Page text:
Scott Gottlieb, M.D., President Donald Trump’s nominee to lead FDA, vowed to support enforcement of DSHEA (the Dietary Supplement Health and Education Act of 1994) if he is confirmed as the agency’s commissioner.
“As someone who uses dietary supplements every day, I believe they serve an important role in health promotion for millions of Americans, and I support consumer access to these products," he said, responding to a question for the record submitted by Sen. Orrin Hatch (R-Utah) in conjunction with Gottlieb’s recent Senate HELP (Health, Energy, Labor and Pensions) committee confirmation hearing.
HELP member Hatch, who helped craft DSHEA and remains one of the industry’s most powerful advocates, asked Gottlieb whether he feels “FDA’s current regulatory framework under DSHEA provides for adequate enforcement tools to remove unsafe dietary supplements from the market."
“I believe the regulatory framework established under DSHEA is the right one, and if confirmed, I would commit to enforcing DSHEA, as intended by Congress," Gottlieb responded.
Hatch has asked the same question of every commissioner going back to the passage of DSHEA, noted Daniel Fabricant, Ph.D., executive director and CEO of the Natural Products Association (NPA), which provided INSIDER a copy of the written exchange between Hatch and Gottlieb.
DSHEA has been criticized over the years since supplements aren’t subject to premarket approval, and FDA bears the burden under the law of establishing a product is unsafe. Industry leaders have countered DSHEA strikes a proper balance in promoting access to dietary supplements while granting FDA numerous tools to remove unsafe products from the market.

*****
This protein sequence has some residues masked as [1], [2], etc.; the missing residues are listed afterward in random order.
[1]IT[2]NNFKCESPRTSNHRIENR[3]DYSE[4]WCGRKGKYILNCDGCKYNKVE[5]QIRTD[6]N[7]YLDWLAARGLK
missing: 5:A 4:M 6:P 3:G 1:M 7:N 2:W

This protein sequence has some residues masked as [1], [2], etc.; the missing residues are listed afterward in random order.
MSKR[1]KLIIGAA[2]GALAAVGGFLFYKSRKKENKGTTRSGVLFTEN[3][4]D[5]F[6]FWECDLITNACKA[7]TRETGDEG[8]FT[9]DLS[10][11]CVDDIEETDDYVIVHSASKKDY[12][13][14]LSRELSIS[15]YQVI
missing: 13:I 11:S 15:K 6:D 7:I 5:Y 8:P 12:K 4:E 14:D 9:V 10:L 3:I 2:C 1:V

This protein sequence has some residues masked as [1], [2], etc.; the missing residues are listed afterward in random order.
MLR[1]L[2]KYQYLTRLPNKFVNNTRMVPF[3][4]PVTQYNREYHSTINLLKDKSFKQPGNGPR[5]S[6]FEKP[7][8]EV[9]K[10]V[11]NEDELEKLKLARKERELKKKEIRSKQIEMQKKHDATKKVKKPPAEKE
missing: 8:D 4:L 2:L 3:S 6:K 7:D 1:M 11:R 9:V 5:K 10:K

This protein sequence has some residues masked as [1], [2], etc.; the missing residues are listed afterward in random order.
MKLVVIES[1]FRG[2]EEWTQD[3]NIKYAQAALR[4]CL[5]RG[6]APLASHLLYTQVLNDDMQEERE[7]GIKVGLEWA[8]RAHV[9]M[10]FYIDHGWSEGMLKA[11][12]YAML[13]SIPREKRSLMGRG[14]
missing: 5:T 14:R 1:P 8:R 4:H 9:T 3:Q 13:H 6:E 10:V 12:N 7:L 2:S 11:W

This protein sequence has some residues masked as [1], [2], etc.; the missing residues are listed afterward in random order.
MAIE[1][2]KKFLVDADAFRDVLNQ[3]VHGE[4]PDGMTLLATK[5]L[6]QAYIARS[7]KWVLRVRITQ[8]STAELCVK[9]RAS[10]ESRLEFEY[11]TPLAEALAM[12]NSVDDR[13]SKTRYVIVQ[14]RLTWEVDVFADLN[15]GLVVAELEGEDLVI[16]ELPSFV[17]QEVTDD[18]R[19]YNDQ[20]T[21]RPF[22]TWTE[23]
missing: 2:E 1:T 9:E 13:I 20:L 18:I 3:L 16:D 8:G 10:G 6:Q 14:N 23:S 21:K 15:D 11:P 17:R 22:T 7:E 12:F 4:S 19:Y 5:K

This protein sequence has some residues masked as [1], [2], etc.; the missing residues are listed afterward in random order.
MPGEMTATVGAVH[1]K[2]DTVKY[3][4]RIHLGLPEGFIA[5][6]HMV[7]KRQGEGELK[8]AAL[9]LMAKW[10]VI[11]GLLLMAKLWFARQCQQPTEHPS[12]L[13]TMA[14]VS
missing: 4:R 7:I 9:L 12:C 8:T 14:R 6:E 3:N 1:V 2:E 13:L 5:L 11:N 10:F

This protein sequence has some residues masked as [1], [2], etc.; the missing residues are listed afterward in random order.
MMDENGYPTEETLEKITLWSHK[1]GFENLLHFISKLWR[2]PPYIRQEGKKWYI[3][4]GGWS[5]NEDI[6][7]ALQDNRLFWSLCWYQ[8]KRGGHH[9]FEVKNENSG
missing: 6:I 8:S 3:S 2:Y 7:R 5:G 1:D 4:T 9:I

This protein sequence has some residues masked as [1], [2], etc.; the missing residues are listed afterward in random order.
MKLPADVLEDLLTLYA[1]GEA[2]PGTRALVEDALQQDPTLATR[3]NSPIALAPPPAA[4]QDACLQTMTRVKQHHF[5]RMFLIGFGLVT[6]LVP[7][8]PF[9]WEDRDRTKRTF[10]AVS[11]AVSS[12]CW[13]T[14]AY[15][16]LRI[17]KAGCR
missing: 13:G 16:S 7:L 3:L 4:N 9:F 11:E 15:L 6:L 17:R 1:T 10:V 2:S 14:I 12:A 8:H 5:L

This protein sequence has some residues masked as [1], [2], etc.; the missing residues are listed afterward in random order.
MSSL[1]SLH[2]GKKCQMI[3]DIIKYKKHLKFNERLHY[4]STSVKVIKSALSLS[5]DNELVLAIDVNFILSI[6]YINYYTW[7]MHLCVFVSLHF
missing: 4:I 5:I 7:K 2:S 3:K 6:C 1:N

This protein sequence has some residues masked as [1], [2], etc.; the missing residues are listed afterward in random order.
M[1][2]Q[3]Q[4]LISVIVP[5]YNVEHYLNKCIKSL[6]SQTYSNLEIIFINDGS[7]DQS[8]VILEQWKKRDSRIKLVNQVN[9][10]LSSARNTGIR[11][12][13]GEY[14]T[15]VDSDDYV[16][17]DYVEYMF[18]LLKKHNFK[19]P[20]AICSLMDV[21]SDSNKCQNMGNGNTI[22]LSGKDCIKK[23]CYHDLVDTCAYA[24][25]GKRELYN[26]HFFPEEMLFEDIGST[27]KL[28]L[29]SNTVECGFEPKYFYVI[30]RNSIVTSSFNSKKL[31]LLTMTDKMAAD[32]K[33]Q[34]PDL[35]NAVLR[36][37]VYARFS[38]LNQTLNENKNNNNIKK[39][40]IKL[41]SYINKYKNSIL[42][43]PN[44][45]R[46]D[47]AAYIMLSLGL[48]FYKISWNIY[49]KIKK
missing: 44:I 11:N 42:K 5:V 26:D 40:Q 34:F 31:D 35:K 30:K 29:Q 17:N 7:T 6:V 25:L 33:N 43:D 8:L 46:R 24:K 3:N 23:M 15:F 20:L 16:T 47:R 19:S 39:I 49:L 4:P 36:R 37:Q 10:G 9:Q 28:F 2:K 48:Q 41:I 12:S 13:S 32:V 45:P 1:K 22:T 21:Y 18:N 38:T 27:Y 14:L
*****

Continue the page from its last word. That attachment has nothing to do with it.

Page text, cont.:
Many past FDA commissioners have said the agency has the authority it needs to properly regulate dietary supplements, but Gottlieb went one step further.
“I like that he says he is committed to enforcing DSHEA as intended by Congress," Fabricant said in a phone interview, adding Gottlieb has also shown respect for all the work Hatch has done and continues to do on dietary supplement and public health issues. “Generally, what we get back from FDA is its mission to promote and protect public health, but the emphasis is usually on ‘protect’; this time it’s also on ‘promote’. I hope that excites people in the industry to get active and push that message."
In fact, the wrong industry reaction would be to assume Gottlieb’s comments mean the next four years will be easy for supplement regulation, Fabricant cautioned.
“It’s not like this statement got rid of the people who are critical of us: the senators who don’t like us, the representatives who don’t like us, the people in the media who don’t like us, the people at the state level who don’t like us," he reminded. “This didn’t get rid of [New York Attorney General] Eric Schneiderman."
Instead, he said Gottlieb’s statement showed the FDA will be receptive to the positive role dietary supplements can play in public health.
“It gives the industry a chance to really rally and get together and work hard to develop talking points," Fabricant suggested. “Can the industry help with cost savings? Can industry help with people who are undernourished in this country? What are the roles that we can play? It seems like at least there is going to be some receptivity to those discussions at the commissioner level at FDA."
Hatch’s office did not immediately respond Tuesday to INSIDER’s request for comment.
During Gottlieb’s confirmation hearing, only a few food-related questions were posed, including from Sen. Pat Roberts (R-Kansas) on FSMA (Food Safety Modernization Act) implementation and Nutrition Facts Panel guidance, as well as from Sen. Lisa Murkowski (R-Alaska) on genetically engineered salmon.
While Gottlieb awaits confirmation by the Senate, Stephen Ostroff, M.D., continues to serve as FDA’s acting commissioner.